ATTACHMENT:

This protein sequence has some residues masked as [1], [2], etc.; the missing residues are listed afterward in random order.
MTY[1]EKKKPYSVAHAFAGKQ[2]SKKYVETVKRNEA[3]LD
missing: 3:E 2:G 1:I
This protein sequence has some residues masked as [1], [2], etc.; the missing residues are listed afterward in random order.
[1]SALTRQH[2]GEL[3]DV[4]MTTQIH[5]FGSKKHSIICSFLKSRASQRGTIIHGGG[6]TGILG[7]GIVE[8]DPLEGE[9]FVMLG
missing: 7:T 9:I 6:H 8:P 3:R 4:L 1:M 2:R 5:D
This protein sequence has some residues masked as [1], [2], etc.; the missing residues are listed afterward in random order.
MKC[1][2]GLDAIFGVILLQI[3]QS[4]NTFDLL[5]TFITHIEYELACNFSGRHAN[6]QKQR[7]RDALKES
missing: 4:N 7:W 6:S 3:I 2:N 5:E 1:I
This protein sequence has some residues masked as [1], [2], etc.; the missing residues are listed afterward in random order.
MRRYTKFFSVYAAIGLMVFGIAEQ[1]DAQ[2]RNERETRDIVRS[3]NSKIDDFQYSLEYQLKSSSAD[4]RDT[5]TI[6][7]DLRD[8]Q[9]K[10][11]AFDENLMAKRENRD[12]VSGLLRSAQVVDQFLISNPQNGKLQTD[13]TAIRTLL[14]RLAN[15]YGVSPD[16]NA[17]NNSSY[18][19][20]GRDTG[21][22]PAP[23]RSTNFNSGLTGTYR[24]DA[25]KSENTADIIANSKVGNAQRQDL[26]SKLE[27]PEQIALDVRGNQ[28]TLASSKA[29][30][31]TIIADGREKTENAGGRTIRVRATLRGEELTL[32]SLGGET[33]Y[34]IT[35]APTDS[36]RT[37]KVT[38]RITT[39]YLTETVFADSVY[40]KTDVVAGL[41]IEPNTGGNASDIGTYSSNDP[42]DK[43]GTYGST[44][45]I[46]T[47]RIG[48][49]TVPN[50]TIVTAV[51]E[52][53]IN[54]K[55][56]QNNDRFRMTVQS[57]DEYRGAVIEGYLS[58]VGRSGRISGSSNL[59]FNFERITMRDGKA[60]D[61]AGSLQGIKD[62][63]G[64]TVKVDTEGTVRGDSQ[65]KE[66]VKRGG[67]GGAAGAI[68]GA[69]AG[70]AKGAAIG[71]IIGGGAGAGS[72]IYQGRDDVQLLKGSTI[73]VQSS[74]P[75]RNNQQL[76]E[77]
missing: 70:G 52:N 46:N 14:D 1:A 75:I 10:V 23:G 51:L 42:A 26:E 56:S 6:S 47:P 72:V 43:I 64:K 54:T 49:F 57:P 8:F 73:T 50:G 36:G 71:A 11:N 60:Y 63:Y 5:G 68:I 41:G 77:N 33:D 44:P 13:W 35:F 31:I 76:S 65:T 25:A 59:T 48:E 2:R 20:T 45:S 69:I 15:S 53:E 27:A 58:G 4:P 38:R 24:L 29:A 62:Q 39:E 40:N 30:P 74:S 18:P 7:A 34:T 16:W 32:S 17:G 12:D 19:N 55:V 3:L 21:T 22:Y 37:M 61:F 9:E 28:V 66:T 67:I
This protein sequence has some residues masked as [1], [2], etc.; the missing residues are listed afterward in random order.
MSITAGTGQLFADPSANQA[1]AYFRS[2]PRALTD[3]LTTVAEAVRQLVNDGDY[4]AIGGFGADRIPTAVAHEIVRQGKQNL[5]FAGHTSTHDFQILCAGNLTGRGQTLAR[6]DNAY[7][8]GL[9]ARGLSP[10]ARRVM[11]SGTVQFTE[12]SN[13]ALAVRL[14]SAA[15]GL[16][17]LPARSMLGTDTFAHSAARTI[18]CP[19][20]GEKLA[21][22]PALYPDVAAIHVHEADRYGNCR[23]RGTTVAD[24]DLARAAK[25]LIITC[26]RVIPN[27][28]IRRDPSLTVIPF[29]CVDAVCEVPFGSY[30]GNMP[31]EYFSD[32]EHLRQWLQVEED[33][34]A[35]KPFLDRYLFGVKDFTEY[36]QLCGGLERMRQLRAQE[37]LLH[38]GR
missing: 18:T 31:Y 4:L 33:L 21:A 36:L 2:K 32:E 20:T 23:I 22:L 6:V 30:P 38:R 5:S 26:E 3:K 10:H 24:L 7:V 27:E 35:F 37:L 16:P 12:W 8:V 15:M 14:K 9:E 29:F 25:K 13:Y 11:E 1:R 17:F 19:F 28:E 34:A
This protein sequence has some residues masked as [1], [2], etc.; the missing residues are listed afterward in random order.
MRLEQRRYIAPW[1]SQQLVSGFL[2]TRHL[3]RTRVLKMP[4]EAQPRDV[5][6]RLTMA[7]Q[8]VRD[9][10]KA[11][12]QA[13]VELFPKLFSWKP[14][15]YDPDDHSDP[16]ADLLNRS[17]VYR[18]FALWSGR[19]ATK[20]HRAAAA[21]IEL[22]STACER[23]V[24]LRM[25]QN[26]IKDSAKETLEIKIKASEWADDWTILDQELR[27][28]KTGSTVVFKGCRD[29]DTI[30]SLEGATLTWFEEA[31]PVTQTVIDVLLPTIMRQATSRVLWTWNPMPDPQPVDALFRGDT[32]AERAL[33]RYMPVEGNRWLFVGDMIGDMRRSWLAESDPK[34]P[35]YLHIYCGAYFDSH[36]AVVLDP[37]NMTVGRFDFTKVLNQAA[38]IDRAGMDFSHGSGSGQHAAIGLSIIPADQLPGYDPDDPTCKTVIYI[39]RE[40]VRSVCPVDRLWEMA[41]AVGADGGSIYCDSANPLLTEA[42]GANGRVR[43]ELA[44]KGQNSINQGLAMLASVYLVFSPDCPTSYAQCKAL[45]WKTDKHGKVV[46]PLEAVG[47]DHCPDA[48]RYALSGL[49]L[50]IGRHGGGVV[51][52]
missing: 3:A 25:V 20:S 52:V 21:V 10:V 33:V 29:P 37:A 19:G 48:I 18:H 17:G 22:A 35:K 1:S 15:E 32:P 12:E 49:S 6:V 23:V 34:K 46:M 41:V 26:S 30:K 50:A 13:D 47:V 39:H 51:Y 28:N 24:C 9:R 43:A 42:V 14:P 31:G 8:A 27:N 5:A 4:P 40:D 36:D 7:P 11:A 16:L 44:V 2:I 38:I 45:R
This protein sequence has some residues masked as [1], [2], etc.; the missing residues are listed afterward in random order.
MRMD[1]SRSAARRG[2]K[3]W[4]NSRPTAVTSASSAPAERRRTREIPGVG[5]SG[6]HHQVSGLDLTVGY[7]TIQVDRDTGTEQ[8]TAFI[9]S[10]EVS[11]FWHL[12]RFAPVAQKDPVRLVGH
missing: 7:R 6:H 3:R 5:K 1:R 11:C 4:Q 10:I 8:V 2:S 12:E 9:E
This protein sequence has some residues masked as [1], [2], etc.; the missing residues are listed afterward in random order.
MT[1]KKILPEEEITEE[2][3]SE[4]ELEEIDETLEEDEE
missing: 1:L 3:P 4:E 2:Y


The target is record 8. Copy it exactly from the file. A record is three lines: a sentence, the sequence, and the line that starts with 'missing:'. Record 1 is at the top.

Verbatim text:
This protein sequence has some residues masked as [1], [2], etc.; the missing residues are listed afterward in random order.
MT[1]KKILPEEEITEE[2][3]SE[4]ELEEIDETLEEDEE
missing: 1:L 3:P 4:E 2:Y